Matches were held on demanding pitches in rural areas. Fans would collect on sloping hillsides to observe. Serbian police detain them and would discontinue the players. But always they managed to find word up the road for the opposition to wait. Players would wash their bodies that are muddy .
When fighting started in 1998 this football league ceased.
“I decided to combine the KLA because of my country,” states Berisha. “I’d no military experience but that I watched many bad stuff happening here. This has been why”
There was conflict between the independence fighters the KLA and Serbian authorities in the region of Kosovo. It led to a brutal crackdown. Civilians were pushed from their homes. There were forced expulsions at the hands of Serb forces, atrocities and killings.
The turning point in the war came from 1999. The North Atlantic Treaty Organisation (Nato) had intervened in Bosnia and it did so again in Kosovo. Even a bombing campaign forced Yugoslav president Slobodan Milosevic allow international peacekeepers in and to withdraw troops. Milosevic’s government collapsed a year later. He would later be held at the United Nations (UN) war crimes tribunal for genocide and other war crimes carried out in Kosovo, Croatia and Bosnia. In 2006, he was found dead in his cell before his trial could be completed 64.
After Serb forces left Kosovo in 1999, the territory remained under UN rule. Around 850,000 people had fled the fighting. An estimated 13,500 individuals were killed or went missing, according to the Humanitarian Law Centre (HLC). The HLC, with offices in both Pristina and Belgrade, has been concentrate on documenting the human cost of Yugoslavia’s wars – including the civilian victims of Nato’s bombardment.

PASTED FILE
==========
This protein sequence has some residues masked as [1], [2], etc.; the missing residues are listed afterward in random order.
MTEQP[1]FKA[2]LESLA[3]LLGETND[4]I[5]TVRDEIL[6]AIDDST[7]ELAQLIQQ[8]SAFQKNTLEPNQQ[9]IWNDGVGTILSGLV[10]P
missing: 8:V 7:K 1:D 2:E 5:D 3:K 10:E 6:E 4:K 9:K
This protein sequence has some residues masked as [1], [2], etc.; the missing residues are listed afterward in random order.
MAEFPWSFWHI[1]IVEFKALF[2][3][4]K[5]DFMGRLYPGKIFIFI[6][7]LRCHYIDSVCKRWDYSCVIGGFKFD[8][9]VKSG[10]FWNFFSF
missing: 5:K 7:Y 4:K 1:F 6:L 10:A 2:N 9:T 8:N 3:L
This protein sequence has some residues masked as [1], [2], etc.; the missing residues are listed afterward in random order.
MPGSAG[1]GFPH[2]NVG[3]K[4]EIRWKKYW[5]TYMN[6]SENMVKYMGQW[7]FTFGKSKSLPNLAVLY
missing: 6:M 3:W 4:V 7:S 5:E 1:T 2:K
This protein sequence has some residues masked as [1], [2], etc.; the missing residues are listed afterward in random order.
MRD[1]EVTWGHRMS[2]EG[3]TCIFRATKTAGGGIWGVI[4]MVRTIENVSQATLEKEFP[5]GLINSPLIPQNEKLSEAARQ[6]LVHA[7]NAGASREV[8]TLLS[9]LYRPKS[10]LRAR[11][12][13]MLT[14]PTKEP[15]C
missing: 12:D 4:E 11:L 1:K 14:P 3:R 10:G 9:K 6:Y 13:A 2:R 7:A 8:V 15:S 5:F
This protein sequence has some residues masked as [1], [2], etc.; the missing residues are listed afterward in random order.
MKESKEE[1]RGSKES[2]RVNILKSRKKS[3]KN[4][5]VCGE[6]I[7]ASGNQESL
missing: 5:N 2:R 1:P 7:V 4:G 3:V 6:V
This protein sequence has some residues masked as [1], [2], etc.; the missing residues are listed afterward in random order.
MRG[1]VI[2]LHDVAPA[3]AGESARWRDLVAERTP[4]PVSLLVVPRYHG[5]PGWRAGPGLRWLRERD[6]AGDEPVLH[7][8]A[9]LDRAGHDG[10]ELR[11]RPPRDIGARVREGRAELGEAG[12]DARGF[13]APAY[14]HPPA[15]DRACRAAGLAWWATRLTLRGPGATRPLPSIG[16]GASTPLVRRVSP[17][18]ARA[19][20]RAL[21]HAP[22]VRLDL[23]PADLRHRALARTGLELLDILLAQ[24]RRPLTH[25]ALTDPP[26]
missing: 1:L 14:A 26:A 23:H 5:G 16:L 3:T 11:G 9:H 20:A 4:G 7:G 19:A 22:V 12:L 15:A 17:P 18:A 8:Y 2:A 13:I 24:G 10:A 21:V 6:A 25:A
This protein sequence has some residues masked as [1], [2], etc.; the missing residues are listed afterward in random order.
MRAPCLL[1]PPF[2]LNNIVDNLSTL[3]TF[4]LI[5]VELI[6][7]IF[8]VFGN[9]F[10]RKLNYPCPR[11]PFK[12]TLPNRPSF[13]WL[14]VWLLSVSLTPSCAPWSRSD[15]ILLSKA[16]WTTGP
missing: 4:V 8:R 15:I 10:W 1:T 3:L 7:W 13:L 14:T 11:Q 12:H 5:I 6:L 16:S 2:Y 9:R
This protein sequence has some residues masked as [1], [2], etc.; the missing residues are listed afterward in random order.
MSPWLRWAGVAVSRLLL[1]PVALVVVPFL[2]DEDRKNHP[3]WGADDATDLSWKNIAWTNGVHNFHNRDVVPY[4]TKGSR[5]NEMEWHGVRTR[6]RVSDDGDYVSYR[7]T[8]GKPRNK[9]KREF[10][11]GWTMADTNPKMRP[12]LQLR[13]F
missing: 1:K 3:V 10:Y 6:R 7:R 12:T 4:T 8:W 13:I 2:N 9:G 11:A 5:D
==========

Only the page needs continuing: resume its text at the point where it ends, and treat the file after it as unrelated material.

As peace returned to the area, so did lots of Kosovo’s refugees. Kids were appointed after then UK prime minister Tony Blair – rendered in Albanian. There’s tremendous gratitude in Kosovo. Nowhere is it more evident than on Bill Clinton Boulevard in Pristina, in which a picture of the US president seems out across the visitors below.
Currently 41, Berisha uses words to describe his life as a soldier along with the violence he observed.
He’s one of the characters supporting the federal team’s largest fan club Dardanet today. The title means”that the Dardanians” – that the individuals of an ancient kingdom which dominated here.
Dardanet have opened a brand new cafe bar that serves as their headquarters. Opposite an old tile factory whose chimneys rise high into the sky, the call to prayer from a local mosque carries over energetic conversation between the revived chain-smokers gesturing in their exterior seats. The fuels are talk about soccer of any type and dark black espresso coffee. Serie A is the very passionately discussed. That would be the Premier League.
Lulzim sucks sharply because a stage at the conclusion of every sentence that is brief on his teeth.
“We want every type of people to arrive at the stadium. Every game we give 100 tickets for fans. We need families to come,” he says.